Americans care most about their healthcare and if they can get and keep a job, Sen. Kamala Harris said Thursday while defending her comprehensive Medicare-for-all insurance proposals.
"My agenda is about what wakes people up at 3 in the morning, and that's going to be about their healthcare," the California Democrat and presidential candidate told MSNBC's "Morning Joe."
"Can they get a job, keep a job? Can they pay the bills by the end of the month? These are the things that American people hear about. Get to a more focused conversation about what our best plan is for that."
Meanwhile, candidates in Wednesday's debate were criticizing former President Barack Obama, particularly on healthcare, and Harris said Thursday he was an "extraordinary president" who admitted that Obamacare was a "starter system" for healthcare.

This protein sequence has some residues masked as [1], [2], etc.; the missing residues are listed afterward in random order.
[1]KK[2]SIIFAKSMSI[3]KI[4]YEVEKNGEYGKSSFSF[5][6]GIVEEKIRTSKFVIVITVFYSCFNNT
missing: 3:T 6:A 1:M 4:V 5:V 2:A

"He has said Medicare for all is a good idea," said Harris. "Decades of presidents have tried to reform the healthcare system of America and Barack Obama actually did it."
Harris added that her plan is about building on the successes of what Obama achieved and expanding on it. But what it won't do is remove a private plan option, she added.
"My Medicare for all plan is about saying let's make sure cost is not a barrier to people's access to healthcare," she said. "Let's make sure people have an option, private plan if that's what they want."
She acknowledged she and frontrunner Joe Biden have a difference of opinion on healthcare and pointed out that in the United States some 30 million people don't have access to insurance.
"When you look at the plan that the vice president is offering, as many as 10 million people will be without coverage," said Harris. "That's just not tenable."
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